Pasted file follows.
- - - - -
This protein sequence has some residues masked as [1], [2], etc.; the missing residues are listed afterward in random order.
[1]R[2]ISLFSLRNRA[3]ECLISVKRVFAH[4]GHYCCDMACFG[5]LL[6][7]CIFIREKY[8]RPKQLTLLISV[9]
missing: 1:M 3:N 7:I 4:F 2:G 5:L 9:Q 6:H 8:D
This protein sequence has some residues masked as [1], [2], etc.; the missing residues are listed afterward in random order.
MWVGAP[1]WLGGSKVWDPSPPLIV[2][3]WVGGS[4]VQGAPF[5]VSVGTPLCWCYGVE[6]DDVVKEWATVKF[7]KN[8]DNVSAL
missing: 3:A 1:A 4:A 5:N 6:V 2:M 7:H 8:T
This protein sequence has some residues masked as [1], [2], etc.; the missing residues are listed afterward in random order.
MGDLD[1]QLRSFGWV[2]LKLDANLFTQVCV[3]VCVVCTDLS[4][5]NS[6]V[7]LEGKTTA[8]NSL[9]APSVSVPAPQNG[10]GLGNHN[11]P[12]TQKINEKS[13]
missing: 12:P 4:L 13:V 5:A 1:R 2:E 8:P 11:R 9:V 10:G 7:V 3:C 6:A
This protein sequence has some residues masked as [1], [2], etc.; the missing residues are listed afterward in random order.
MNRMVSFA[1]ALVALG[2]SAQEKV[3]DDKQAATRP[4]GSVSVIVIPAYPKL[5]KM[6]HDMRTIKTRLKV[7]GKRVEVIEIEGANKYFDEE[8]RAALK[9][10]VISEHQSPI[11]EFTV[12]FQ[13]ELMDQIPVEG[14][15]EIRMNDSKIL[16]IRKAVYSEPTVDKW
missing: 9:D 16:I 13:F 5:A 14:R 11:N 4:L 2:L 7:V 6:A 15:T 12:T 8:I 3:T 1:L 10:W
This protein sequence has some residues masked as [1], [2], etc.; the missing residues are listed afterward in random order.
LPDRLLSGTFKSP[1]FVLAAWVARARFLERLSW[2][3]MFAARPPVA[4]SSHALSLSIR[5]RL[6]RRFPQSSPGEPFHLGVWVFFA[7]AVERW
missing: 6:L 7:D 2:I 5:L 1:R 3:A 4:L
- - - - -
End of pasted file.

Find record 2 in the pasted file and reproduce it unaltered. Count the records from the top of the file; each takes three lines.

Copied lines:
This protein sequence has some residues masked as [1], [2], etc.; the missing residues are listed afterward in random order.
MWVGAP[1]WLGGSKVWDPSPPLIV[2][3]WVGGS[4]VQGAPF[5]VSVGTPLCWCYGVE[6]DDVVKEWATVKF[7]KN[8]DNVSAL
missing: 3:A 1:A 4:A 5:N 6:V 2:M 7:H 8:T